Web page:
In 1980, Ana Mendieta returned to Cuba for the first time since her exile in 1961. She visited the island seven times between then and 1983, working as a tour guide for the Cuban Cultural Circle. During that time she reconnected with the culture firsthand and made connections between artists living in the U.S. and Cuba. Her Esculturas Rupestres (Rupestrian Sculptures) was made in Jaruco Park outside of Havana. The low relief sculptures that resembled petroglyphs, were influenced by Mendieta’s interest in the indigenous Taíno people of Cuba. Part of the process of preparing for this series was researching and building an understanding of the Taíno’s creation stories.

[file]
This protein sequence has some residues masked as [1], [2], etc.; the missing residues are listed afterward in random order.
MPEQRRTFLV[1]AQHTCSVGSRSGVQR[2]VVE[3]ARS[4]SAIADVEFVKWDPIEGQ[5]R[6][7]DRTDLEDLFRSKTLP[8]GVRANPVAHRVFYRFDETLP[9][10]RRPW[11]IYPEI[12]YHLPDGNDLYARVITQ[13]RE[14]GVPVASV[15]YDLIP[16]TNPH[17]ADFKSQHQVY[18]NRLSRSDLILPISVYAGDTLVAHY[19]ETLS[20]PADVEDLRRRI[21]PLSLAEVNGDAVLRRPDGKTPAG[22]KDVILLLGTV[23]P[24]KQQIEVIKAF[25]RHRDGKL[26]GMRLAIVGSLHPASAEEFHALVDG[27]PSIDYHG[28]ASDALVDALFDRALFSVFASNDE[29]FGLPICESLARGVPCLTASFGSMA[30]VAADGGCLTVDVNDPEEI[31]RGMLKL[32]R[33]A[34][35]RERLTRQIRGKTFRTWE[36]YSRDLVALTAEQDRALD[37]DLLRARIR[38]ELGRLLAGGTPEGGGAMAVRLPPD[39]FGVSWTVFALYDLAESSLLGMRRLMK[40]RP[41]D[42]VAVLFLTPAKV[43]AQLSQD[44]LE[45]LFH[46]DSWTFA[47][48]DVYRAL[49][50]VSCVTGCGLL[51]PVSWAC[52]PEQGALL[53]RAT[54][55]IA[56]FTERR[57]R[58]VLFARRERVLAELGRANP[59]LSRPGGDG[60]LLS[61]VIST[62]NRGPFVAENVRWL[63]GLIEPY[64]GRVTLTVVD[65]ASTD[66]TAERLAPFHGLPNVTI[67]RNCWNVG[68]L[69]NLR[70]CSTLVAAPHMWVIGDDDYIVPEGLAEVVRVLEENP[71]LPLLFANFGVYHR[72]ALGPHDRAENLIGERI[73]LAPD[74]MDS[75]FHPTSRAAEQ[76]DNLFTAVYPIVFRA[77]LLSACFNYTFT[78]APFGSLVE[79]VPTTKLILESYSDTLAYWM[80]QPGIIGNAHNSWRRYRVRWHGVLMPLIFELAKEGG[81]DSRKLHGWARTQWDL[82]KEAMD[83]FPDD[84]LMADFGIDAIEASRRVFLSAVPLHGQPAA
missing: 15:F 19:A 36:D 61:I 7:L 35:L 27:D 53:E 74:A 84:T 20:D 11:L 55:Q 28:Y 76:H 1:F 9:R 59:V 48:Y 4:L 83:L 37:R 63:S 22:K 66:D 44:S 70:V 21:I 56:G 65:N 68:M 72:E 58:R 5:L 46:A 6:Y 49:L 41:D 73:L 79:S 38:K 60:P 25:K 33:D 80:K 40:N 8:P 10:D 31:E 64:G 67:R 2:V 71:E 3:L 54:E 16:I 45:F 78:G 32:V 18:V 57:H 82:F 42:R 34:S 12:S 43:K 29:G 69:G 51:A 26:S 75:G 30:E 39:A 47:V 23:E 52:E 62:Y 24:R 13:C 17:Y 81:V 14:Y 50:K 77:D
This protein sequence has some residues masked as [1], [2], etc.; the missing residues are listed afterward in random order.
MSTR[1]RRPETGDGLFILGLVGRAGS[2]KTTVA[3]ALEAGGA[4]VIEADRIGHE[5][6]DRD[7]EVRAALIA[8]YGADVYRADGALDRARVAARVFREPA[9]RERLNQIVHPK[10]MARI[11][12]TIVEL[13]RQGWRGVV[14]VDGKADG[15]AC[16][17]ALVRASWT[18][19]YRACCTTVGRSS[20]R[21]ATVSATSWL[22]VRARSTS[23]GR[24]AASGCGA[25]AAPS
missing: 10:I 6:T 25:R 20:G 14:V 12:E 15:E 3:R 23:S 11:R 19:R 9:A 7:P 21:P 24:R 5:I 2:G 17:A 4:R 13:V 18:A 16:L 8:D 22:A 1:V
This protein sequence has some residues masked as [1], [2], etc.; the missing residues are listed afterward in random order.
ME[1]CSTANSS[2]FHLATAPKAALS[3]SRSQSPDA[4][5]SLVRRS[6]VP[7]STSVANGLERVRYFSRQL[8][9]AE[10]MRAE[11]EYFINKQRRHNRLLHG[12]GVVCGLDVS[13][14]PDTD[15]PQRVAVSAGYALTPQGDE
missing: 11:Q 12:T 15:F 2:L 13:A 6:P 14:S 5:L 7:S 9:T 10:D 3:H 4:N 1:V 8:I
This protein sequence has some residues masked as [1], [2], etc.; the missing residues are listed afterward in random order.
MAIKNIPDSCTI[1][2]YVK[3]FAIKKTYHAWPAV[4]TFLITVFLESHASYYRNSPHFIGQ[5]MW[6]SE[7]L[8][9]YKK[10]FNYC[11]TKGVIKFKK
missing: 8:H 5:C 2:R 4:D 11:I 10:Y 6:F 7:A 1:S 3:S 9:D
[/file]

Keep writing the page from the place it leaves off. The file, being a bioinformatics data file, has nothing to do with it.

Untitled (Guanaroca: First Woman), 1981
In these two examples of some of the relief sculptures she created in the caves at the Jaruco Park, Mendieta pays tribute to the goddesses of Taíno creation stories. Their appearance suggests they were executed pre-contact, not by a contemporary artist. Art of the past is made just as relevant and important in this instance.